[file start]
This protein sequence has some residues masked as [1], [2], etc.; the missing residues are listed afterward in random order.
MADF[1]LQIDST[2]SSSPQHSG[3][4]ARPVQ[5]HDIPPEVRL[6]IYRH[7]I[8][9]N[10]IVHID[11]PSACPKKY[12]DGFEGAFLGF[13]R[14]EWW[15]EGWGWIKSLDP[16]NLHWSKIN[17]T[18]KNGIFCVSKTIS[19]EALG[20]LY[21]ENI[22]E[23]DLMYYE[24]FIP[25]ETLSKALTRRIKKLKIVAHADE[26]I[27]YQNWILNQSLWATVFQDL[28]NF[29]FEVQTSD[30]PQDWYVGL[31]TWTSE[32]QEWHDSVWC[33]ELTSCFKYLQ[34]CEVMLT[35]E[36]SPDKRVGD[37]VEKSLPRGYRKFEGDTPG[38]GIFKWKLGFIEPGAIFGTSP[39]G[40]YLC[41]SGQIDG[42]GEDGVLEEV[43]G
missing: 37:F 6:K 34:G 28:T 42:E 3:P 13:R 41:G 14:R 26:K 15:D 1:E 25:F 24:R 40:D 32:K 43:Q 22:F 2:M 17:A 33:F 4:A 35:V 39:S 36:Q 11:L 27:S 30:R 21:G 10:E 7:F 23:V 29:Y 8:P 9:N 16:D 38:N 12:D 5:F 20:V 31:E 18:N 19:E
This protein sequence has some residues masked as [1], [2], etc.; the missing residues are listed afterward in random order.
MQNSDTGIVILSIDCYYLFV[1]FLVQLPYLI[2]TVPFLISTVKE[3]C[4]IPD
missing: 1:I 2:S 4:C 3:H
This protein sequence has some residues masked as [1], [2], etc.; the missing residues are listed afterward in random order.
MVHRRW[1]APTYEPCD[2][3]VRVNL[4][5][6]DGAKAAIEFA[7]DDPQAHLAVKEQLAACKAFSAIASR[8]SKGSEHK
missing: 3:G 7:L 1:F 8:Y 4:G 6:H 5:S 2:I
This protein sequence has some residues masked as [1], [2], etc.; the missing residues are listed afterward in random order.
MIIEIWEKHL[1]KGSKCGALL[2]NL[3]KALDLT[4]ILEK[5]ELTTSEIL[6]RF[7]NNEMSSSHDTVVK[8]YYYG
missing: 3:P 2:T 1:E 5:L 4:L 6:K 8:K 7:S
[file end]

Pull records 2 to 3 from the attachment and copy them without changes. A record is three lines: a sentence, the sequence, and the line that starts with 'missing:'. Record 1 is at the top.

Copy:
This protein sequence has some residues masked as [1], [2], etc.; the missing residues are listed afterward in random order.
MQNSDTGIVILSIDCYYLFV[1]FLVQLPYLI[2]TVPFLISTVKE[3]C[4]IPD
missing: 1:I 2:S 4:C 3:H
This protein sequence has some residues masked as [1], [2], etc.; the missing residues are listed afterward in random order.
MVHRRW[1]APTYEPCD[2][3]VRVNL[4][5][6]DGAKAAIEFA[7]DDPQAHLAVKEQLAACKAFSAIASR[8]SKGSEHK
missing: 3:G 7:L 1:F 8:Y 4:G 6:H 5:S 2:I